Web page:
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Building an Alzheimerís Support Network

Asking for Help

There is no need to take on everything all by yourself. Accept help from friends and family members, and reach out beyond your immediate circle when you feel it might help. Joining a support group will give you access to a group of other Alzheimerís caregivers whom you can confide in and bond with over the years, and hiring respite-care-professionals can help make your life easier when times are temporarily tough, or once your loved one reaches the severe stage of Alzheimerís disease.

Of course, we recognize that itís not always possible to get immediate help or answers. Here are some tips to keep in mind so that youíre able to help yourself more often:

Day-To-Day Tips For Alzheimerís Caregivers

LISTENING

LISTENING

  • Listen patiently and show you care about what is being said.
  • Be patient and encourage the person to explain his or her thoughts.
  • Search for meaning in what the person is saying if it isnít clear. Itís OK to guess words to help him or her out.
  • Encourage gesturing when verbal communication becomes difficult.

Speaking:

Speaking

  • Use the personís name to get his or her attention.
  • Speak in short, simple words.
  • Be patient and donít hesitate to repeat yourself if not understood the first time.
  • Tell, donít ask. Instead of asking ďAre you looking for your fork?Ē skip straight to the useful information: ďYour fork is on the table.Ē
  • Be specific. For example, avoid saying ďHop in!Ē if you do not want your loved one to hop and sustain an injury.
  • Donít argue or try to convince the person of anything.
  • Listening

    • Listen patiently and show you care about what is being said.
    • Be patient and encourage the person to explain his or her thoughts.
    • Search for meaning in what the person is saying if it isnít clear. Itís OK to guess words to help him or her out.
    • Encourage gesturing when verbal communication becomes difficult.
  • Speaking

    • Use the personís name to get his or her attention.
    • Speak in short, simple words.
    • Be patient and donít hesitate to repeat yourself if not understood the first time.
    • Tell, donít ask. Instead of asking "Are you looking for your fork?" skip straight to the useful information: "Your fork is on the table."
    • Be specific. For example, avoid saying "Hop in!" if you do not want your loved one to hop and sustain an injury.
    • Donít argue or try to convince the person of anything.

Respite Care

Alzheimerís caregiving is a demanding job. You donít just deserve to take breaks, you need them in order to stay healthy. Respite-care services can give you time to yourself and peace of mind, and can benefit your loved one too by letting them spend time with other caring individuals and people going through similar experiences.

  • Caregiver Insight

    Respite care is a great, flexible option as it can be utilized temporarily or full-time, at home or in a facility. Whatever works for you.

    Additional Benefits of Respite Care for Alzheimerís Caregivers:

    • You will get guaranteed time to relax and visit with friends and family.
    • Youíll have a chance to take care of errands, get a haircut, or go for a run without worrying.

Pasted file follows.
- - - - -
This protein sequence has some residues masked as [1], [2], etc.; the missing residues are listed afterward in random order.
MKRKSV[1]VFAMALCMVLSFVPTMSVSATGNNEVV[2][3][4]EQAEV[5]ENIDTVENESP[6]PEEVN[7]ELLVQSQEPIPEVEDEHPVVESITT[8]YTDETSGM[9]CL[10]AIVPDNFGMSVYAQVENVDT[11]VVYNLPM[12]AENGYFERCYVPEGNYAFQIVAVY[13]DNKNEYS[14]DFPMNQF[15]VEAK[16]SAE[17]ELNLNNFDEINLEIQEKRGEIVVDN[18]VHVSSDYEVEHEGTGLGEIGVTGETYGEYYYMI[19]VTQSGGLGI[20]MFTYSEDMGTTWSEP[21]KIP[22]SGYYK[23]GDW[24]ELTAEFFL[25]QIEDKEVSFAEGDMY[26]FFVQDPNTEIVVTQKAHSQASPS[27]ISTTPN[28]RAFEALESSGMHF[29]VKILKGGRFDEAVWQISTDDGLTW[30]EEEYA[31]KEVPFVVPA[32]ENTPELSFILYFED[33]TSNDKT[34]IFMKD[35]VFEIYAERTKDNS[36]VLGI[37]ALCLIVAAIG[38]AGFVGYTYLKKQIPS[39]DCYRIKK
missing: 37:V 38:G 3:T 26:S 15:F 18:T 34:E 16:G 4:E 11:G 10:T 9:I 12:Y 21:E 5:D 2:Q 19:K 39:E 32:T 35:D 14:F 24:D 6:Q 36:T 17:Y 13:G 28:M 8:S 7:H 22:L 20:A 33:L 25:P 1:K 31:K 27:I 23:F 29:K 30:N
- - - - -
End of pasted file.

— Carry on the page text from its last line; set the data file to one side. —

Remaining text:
• Having another person on call whom you trust and feel good about leaving your loved one with can be very calming.
    • Your loved one can enjoy activities suited to his or her needs and ability level.
  • Caregiver Insight

    If youíre worried about the quality of care your loved one will receive, ask the aide or the facility about their training and qualifications. Check all references.

    Caregiver Insight

    Respite care is a great, flexible option as it can be utilized temporarily or full-time, at home or in a facility. Whatever works for you.

    Types of Respite Care:

    • In-home care options range from a home health aide to assist with bathing, dressing, exercising, and using the toilet; to a maid service to help with laundry, grocery shopping, and cooking; to specialized services meant to assist the person with medication and other medical needs. You can even opt for a companion service to provide supervised friend dates between your loved one and another person with Alzheimerís, based around appropriate activities.
    • Adult day centers can be comforting, since you know that the person you care for should be taken care of in a safe environment, and enjoy group activities while you relax or do errands. Meals and transportation are typically included.
    • Residential facilities offer supervised overnight stays lasting anywhere from one night to several weeks, and are perfect for when you need a night to yourself or for when youíre planning a vacation.

Caregiver Insight

If youíre worried about the quality of care your loved one will receive, ask the aide or the facility about their training and qualifications. Check all references.

Alzheimerís Support Groups

When caring for somebody with Alzheimerís, it helps to talk to others going through the same thing. Thankfully, the Alzheimerís caregiving community is big and there are plenty of support groups available, where caregivers can come together to exchange tips, and share their feelings, needs, and concerns.

Read about some of these groups through The Alzheimerís Association.

See how your caregiving experience compares with others by filling out this short survey.

See how your caregiving experience compares with others by filling out this short survey.

Visually track where youíve placed the patch on your loved one with our free mobile app.

Visually track where youíve placed the patch on your loved one with our free mobile app.

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